Know different methods of fitness training
Be able to plan a fitness training session
Be able to plan a fitness training programme
Be able to review a fitness training programme

Footballer may have to make 10-30m sprints continuously throughout a game
What is overload and progression?
Because players sprint over varying distances and movement patterns by sprinting in different directions
Athletes who are interested in health related fitness do not acquire or want power
Because it is needed by athletes in specific sports
Key for sporting activities involving jumping and sprinting
Ability of a specific muscle or muscle group to exert a force in a single maximal contraction
Not just limited to boxing and weightlifters
High intensity
Pros and cons
- Increased oxygen uptake

- Better oxygen delivery to muscles

- Cross-training in a single workout

- Stronger cardiopulmonary fitness

- Can help prevent repetitive stress injuries

- Burns more calories

- May cause more fat burning than regular cardiovascular exercise

- Increased lean body mass
intervals are periods of exercising hard, with rest or low intensity periods in between. For example you may run 100 meters at 85% and then 200 at 50% to recover. This is one rep. You may perform this 5-10 times, which would complete the set.

Advantages -
-Can mix aerobic and anaerobic exercise which replicates team games
-It makes it easier for a coach to see when the athlete isn't trying

Disadvantages -
- It can be hard to keep going when you start to fatigue
-Can become boring
Power is a skill related component of fitness. . ability to generate and use muscular strength quickly
Changes known as increased muscle tone or muscle hypertrophy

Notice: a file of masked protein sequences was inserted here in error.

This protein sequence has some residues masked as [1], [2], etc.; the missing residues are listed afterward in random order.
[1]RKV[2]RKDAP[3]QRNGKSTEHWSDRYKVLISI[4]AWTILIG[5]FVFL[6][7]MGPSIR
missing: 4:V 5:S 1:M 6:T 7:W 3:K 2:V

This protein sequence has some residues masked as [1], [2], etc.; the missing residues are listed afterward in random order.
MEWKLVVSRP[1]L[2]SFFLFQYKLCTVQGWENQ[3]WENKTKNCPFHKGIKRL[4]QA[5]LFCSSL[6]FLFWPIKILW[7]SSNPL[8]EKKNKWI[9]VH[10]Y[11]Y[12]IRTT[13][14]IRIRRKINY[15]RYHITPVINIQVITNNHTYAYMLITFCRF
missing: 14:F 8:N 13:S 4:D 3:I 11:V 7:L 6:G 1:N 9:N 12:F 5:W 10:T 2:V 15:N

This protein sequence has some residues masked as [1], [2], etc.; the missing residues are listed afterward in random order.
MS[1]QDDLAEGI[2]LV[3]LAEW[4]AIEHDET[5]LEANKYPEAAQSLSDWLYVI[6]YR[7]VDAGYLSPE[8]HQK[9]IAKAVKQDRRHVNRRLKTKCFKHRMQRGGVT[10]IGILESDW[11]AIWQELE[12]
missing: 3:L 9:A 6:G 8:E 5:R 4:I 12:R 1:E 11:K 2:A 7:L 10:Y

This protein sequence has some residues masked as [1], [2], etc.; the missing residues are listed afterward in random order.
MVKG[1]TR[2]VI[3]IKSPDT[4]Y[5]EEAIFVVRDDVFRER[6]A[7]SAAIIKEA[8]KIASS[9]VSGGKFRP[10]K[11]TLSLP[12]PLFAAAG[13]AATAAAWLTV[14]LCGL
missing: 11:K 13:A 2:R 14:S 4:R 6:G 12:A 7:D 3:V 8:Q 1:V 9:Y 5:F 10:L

Muscle tone = muscles have a more defined appearance
Muscle hypertrophy = growth of the muscle and happens when muscle fibres and myofibrils increase in size
3 types of muscle fibres
Barbells or dumb bells
Allow individual to have a constant resistance during a dynamic action
Increases strength in the short term.. increases range of movement .. specialises in certain movement or muscle groups .. and some movment aids the training of balance and coordination
Both resistance machines and free weight improve strength but injury risk is higher with free weights
How can you overcome this?
Spotters are used to oversee an individual
Resistance ranges from 0-100kg on most machines ..allowing overload and progression
Machines are expensive making them unpractical at home
Also limited to specialist exercises due to their design
Positives are - safety element compared to free weights
Can be used by beginners who are still learning difficult movement patterns
Individuals can change range of movement at specific joint by adjusting machine settings
Type I fibers known as slow twitch fibers
Type IIa fibers are sometimes known as fast oxidative fibres and are a hybrid of type I and II fibers
Often known as fast glycolytic fibers